Pembroke Welsh Corgi: Dog Breed Spotlight

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Pembroke Welsh Corgi Facts

Welsh Corgi outdoors

Breed name: Pembroke Welsh Corgi

Classification: Herding breed

Size: Small to Medium

Coat: Medium length, double coat

Colour: Red, sable, fawn, black and tan with or without white markings

Personality: Outgoing, friendly, vigilant

Family-friendly: Yes

Friendly with other pets: Yes

Pembroke Welsh Corgi Background

Affectionately known as the "Corgi," the Pembroke Welsh Corgi is a small herding dog breed known for its short legs, long body, and spirited personality. This article delves into all you will need to know about Corgis, including their origin, distinctive traits, and how to care for them.

Origin and History

Popular myth suggests that Pembroke Welsh Corgis were created as fast pets for fairies, which they supposedly rode into battle. In reality, they hail from Pembrokeshire, Wales, where they were used as herding dogs - specialising in cattle.

They are one of the oldest herding breeds and are believed to have descended from Vallhunds, Swedish cattle dogs, brought to Wales by the Vikings.

The breed has a royal connection, having been a favourite of British royalty, especially Queen Elizabeth II, which has contributed to their popularity. Initially bred for their herding abilities, Corgis are now cherished as companions and family pets.

A Pembroke Welsh Corgi

Physical Appearance

Pembroke Welsh Corgis are known for their short stature, upright ears, and fox-like facial expressions. Their body is long in proportion to their height, which along with their strong, muscular legs, allows them to herd livestock by nipping at their heels and quickly dodging out of the way. They possess a double coat that varies in colours, including shades of red, sable, fawn, and black and tan.

One of the breed’s charming features is their tail, which differs from their Cardigan Welsh Corgi cousins. The Pembroke’s tail was historically docked to prevent damage when herding - leaving a cute, short stub that wags enthusiastically. In modern times, it is falling out of fashion, with many countries banning the practice. A small number of the breed naturally carry a bobtail gene - although it is quite rare.

Behaviour and Temperament

Pembroke Welsh Corgis are renowned for their friendly, outgoing nature and are often described as having big dog personalities in small bodies. They are vigilant and observant, making them excellent watchdogs. Their intelligence and eagerness to please make them highly trainable, suited for various dog sports and activities.

However, Corgis are known for their stubborn streak, which, coupled with their intelligence, means they can sometimes be a handful. Their herding background also instills a strong sense of protectiveness and can lead them to herd children or other pets if not properly trained.

A resting Corgi

Training and Exercising

Training a Pembroke Welsh Corgi can be a rewarding experience due to their quick learning ability. Positive reinforcement and consistency are key in training them, as they respond well to treats and praises. Early socialization and obedience training are essential to curb their herding instincts and ensure they grow into well-behaved adults.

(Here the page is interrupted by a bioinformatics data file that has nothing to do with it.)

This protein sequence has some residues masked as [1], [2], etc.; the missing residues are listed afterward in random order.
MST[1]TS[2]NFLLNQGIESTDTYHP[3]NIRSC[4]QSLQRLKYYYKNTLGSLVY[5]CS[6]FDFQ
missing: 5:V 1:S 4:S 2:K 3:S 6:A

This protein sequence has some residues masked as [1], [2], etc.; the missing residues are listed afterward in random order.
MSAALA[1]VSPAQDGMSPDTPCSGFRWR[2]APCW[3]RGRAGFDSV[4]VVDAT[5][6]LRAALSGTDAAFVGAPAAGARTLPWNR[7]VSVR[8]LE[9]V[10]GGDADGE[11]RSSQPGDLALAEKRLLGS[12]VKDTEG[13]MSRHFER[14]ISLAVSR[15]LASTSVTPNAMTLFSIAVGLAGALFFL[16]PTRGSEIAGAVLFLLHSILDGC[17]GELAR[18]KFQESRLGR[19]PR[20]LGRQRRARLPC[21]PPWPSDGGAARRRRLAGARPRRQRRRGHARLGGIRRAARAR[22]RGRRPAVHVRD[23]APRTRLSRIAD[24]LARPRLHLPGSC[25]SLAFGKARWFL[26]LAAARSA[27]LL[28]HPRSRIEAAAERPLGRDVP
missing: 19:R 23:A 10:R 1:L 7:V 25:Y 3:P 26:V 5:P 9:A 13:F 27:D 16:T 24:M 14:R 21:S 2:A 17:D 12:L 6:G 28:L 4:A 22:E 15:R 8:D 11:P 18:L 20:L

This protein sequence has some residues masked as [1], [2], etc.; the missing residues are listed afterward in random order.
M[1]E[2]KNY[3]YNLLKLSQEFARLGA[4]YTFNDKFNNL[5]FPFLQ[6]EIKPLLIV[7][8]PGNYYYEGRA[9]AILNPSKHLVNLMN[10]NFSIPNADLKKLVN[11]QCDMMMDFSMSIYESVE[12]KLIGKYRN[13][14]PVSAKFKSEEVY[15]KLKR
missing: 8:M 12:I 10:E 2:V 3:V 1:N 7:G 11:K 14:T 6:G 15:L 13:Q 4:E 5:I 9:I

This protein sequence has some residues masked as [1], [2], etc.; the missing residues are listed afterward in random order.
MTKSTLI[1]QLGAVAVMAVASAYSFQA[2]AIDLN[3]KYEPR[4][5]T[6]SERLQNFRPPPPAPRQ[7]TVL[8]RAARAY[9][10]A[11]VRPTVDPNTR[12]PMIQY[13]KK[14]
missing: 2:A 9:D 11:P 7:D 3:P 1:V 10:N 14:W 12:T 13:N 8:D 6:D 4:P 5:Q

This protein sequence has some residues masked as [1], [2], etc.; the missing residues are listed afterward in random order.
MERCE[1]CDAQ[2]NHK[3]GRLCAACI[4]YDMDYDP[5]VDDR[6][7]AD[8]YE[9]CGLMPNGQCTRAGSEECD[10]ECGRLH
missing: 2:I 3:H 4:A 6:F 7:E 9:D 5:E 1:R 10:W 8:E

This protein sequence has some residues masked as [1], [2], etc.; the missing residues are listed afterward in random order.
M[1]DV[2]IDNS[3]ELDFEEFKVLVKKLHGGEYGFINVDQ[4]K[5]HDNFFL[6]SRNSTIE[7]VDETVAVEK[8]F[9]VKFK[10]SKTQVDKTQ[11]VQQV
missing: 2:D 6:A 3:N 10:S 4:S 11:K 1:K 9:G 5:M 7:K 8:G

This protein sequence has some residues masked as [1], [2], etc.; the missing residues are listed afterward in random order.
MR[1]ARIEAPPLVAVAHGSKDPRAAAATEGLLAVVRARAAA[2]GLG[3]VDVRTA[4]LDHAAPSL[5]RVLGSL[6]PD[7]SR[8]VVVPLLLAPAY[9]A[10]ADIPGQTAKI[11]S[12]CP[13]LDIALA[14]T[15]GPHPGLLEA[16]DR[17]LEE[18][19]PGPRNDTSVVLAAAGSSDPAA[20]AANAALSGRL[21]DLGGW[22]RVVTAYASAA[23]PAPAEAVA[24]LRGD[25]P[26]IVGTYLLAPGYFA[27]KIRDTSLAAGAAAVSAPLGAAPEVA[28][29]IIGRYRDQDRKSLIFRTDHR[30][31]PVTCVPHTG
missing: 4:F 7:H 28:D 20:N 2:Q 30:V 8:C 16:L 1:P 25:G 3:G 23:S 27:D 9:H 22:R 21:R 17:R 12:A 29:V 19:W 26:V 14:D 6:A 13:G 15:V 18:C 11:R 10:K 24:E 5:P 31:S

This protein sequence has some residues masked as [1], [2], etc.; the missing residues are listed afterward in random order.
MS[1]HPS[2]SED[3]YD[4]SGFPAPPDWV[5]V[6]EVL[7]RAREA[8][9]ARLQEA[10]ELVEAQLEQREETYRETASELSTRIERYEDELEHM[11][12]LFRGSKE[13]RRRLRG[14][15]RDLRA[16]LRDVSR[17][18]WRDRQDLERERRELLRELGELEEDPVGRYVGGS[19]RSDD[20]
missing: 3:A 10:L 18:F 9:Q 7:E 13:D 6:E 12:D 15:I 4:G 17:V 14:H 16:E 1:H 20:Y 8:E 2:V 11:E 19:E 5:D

Despite their small size, Corgis have a lot of energy and need regular exercise to stay healthy and happy. Daily walks, play sessions, and access to a safely enclosed area where they can run freely are great ways to keep them physically and mentally stimulated.

Living with a Pembroke Welsh Corgi

Living with a Pembroke Welsh Corgi means incorporating their active and sociable nature into your daily life. They thrive in environments where they can be involved with their families, whether it’s following you around the house, participating in outdoor activities, or learning new tricks. Their affectionate and loyal disposition makes them wonderful companions, good with kids and for both individuals and families alike.

However, their tendency for excessive barking and their herding instinct require early training and socialisation. With the right guidance, Corgis can adapt well to various living situations. They are great as an indoor dog in apartments - as long as their exercise and companionship needs are met.


Pembroke Welsh Corgis are generally healthy, but like all breeds, they’re prone to certain health conditions. Here are some common health concerns for Corgis:

  • Hip Dysplasia: A condition that can affect their mobility and quality of life.
  • Degenerative Myelopathy: A progressive disease of the spinal cord, leading to paralysis.
  • Eye Conditions: Including progressive retinal atrophy (PRA) and cataracts.

Regular veterinary care, including screenings for hip dysplasia and eye conditions, along with a balanced diet and exercise, can help maintain a Corgi’s health.

Corgi by the river


Grooming a Pembroke Welsh Corgi involves routine care to keep their coat healthy and reduce shedding. Here’s what to consider:

  • Brush their coat several times a week to remove loose fur and prevent matting.
  • During shedding season, daily brushing may be necessary.
  • Regular ear checks and cleanings are important to prevent infections.
  • Maintain dental hygiene with regular tooth brushing.
  • Nail trimming is needed to keep their paws healthy.

Introducing grooming routines early on helps your Corgi become accustomed to the process, making it a positive experience for both of you.

Pembroke Welsh Corgis are delightful dogs known for their companionship, loyalty, and spirited character. Whether you’re seeking an energetic companion for adventures or a loyal family pet, a Corgi could be the perfect fit.

Do you need to find an experienced local dog walker for your Corgi? Pawshake has plenty of caring pet sitters that are ready to help at a moments notice. Find a Pawshake dog walker today.

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